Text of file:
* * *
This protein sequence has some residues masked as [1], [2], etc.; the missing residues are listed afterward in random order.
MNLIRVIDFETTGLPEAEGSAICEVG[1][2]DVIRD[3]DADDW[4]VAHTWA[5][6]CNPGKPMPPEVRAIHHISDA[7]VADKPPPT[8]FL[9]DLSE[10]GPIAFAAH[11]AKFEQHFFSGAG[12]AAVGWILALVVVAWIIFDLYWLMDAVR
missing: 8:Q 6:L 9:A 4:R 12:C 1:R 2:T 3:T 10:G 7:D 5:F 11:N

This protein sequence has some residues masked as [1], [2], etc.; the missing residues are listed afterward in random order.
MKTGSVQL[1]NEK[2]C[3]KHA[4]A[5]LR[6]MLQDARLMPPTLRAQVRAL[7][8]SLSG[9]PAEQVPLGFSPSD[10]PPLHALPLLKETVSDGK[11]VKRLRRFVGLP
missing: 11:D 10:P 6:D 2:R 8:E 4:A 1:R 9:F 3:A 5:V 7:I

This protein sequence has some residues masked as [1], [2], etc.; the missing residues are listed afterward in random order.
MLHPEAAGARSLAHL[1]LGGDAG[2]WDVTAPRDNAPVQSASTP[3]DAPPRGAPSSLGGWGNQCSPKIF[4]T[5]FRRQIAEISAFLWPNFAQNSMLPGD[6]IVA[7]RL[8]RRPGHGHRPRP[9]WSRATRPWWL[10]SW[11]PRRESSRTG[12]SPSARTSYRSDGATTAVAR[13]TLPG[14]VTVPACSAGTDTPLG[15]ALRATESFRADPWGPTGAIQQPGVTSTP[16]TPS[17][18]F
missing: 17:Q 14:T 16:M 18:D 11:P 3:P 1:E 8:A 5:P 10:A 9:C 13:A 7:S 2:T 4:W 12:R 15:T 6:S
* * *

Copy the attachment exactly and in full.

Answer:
This protein sequence has some residues masked as [1], [2], etc.; the missing residues are listed afterward in random order.
MNLIRVIDFETTGLPEAEGSAICEVG[1][2]DVIRD[3]DADDW[4]VAHTWA[5][6]CNPGKPMPPEVRAIHHISDA[7]VADKPPPT[8]FL[9]DLSE[10]GPIAFAAH[11]AKFEQHFFSGAG[12]AAVGWILALVVVAWIIFDLYWLMDAVR
missing: 8:Q 6:L 9:A 4:R 12:C 1:R 2:T 3:T 10:G 7:D 5:F 11:N

This protein sequence has some residues masked as [1], [2], etc.; the missing residues are listed afterward in random order.
MKTGSVQL[1]NEK[2]C[3]KHA[4]A[5]LR[6]MLQDARLMPPTLRAQVRAL[7][8]SLSG[9]PAEQVPLGFSPSD[10]PPLHALPLLKETVSDGK[11]VKRLRRFVGLP
missing: 11:D 10:P 6:D 2:R 8:E 4:A 1:R 9:F 3:A 5:V 7:I

This protein sequence has some residues masked as [1], [2], etc.; the missing residues are listed afterward in random order.
MLHPEAAGARSLAHL[1]LGGDAG[2]WDVTAPRDNAPVQSASTP[3]DAPPRGAPSSLGGWGNQCSPKIF[4]T[5]FRRQIAEISAFLWPNFAQNSMLPGD[6]IVA[7]RL[8]RRPGHGHRPRP[9]WSRATRPWWL[10]SW[11]PRRESSRTG[12]SPSARTSYRSDGATTAVAR[13]TLPG[14]VTVPACSAGTDTPLG[15]ALRATESFRADPWGPTGAIQQPGVTSTP[16]TPS[17][18]F
missing: 17:Q 14:T 16:M 18:D 11:P 3:P 1:E 8:A 5:P 10:A 9:C 13:A 7:S 2:T 4:W 12:R 15:T 6:S